Amazon announced on Oct. 3, 2016 that the company was no longer allowing incentivized reviews (except for advanced copies of books), effective immediately.
Amazon had previously allowed incentivized reviews, such as those done in exchange for free product, as long as the reviewers explicitly disclosed that they were incentivized.
Why Amazon Made This Change
This change is a strong benefit to both Amazon’s customers and to brands.
Credible reviews drive confident purchases. The rentable reviewer model undercut that confidence and became a growing concern. Incentivized reviews went from 2% of all reviews on Amazon two years ago to now a large and growing majority of all new reviews, according to an analysis of 7 million Amazon reviews on ReviewMeta.
Moreover, those rented reviewers are leaving inflated reviews that substantially change a product’s ranking. Those rented reviewers are high-frequency reviewers, creating almost 10X as many reviews as your average Amazon customer, 232 vs. 31, states ReviewMeta. They erode consumer confidence and bury superior brands and products that have earned their great reviews organically through their own customers.
Though Amazon has required the body of incentivized reviews to have disclosure, biased reviews still influence the ever-important aggregate five-star rating connected to each product.
Why Marketers Should Care
A veritable cottage industry of companies has sprung up in the last few years that rent out their existing opt-in base of high-frequency product reviewers. A significant amount of established consumer electronic, household, and packaged goods companies have depended on them as a “check-the-box” item to support new product launches and campaigns.
Though Amazon isn’t the only destination for reviews, it’s a big enough slice of the pie that skipping Amazon isn’t a good option for most brands. It’s also likely that many more large ecommerce channels that provide a platform for reviews will shortly follow suit or risk losing shoppers who see Amazon’s now more credible reviews as a competitive advantage.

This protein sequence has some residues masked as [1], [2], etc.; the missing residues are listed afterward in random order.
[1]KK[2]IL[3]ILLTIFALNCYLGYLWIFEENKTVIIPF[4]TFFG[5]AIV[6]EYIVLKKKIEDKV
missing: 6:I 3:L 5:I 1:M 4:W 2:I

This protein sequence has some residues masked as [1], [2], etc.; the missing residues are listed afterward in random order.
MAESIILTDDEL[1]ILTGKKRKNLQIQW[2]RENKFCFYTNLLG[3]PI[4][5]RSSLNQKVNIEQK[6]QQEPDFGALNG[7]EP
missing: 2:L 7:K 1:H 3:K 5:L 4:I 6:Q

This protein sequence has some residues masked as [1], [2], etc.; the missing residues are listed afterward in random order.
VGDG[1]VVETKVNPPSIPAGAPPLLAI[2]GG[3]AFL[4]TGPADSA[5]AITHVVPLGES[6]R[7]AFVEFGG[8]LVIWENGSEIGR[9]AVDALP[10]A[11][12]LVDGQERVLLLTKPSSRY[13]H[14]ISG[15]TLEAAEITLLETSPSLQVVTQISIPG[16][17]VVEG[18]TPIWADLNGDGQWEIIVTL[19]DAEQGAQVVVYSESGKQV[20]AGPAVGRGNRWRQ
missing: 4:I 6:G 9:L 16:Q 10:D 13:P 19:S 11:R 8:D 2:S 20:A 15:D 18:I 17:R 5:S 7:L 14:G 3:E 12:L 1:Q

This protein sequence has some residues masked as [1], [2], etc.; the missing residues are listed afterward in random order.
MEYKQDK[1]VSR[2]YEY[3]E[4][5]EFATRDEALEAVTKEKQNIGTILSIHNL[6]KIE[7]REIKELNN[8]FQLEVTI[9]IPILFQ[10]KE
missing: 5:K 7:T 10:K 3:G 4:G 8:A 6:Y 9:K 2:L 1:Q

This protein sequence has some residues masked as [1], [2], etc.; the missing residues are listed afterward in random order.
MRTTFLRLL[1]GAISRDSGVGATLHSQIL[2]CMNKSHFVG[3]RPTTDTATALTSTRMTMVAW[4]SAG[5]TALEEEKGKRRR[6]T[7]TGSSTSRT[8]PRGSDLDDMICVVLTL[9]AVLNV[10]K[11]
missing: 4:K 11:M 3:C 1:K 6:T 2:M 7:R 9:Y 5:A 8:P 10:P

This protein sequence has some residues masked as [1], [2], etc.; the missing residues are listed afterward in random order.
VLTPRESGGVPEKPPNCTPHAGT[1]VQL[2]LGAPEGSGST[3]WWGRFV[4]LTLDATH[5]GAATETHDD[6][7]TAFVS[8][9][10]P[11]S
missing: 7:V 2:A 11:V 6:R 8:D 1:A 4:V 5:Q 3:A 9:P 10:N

Brands will have to find new methods of reliably driving authentic reviews, and the opt-in reviewer community vendors will need to fundamentally restructure to survive.
What to Do
Build a great product. Earn authentic brand love. Actively foster non-incentivized advocacy.
Reviews are more important than ever, so losing presence just isn’t an option. For large existing brands, the best answer is to better use their existing brand advocates, who talk about the product because they authentically love it. Fostering that advocacy between each brand and their own true customer advocates has long been the fundamental core of my company and works because it’s inherently built to work with real human trust, not against it.
Brands that have fostered that asset can and still should find opportunities to prompt their satisfied customers to leave a review, to sample and seed new products to relevant brand loyalists, and to coordinate this asset into product launch strategies. But they’ll need to use their own customers instead of renting someone else’s high frequency and inauthentic opt-ins, and they’ll need to be certain when they do seed product to not do it in exchange for a review.
Brands with the best products and an effective method of capitalizing on that brand love will rise to the top and see an increase in buyer trust in authentic reviews and testimonials.
What This Means for Crowdly
While some of our competitors who rent out their own opt-in base of high-frequency reviewers might be having a bad day, Crowdly applauds Amazon’s bold decision. Crowdly has always championed great brands fostering advocacy from their authentic customer advocates. We’ve built our platform and company around growing and leveraging that connection, unlike the rest of the field who’ve built their rentable opt-in bases with incentivized freebie hunters and sweepstakes entrants. Amazon’s move signals a growing marketplace focus on an authenticity and credibility that can only be earned.
Article originally published on MarketingProfs.com http://bit.ly/2dVn4wq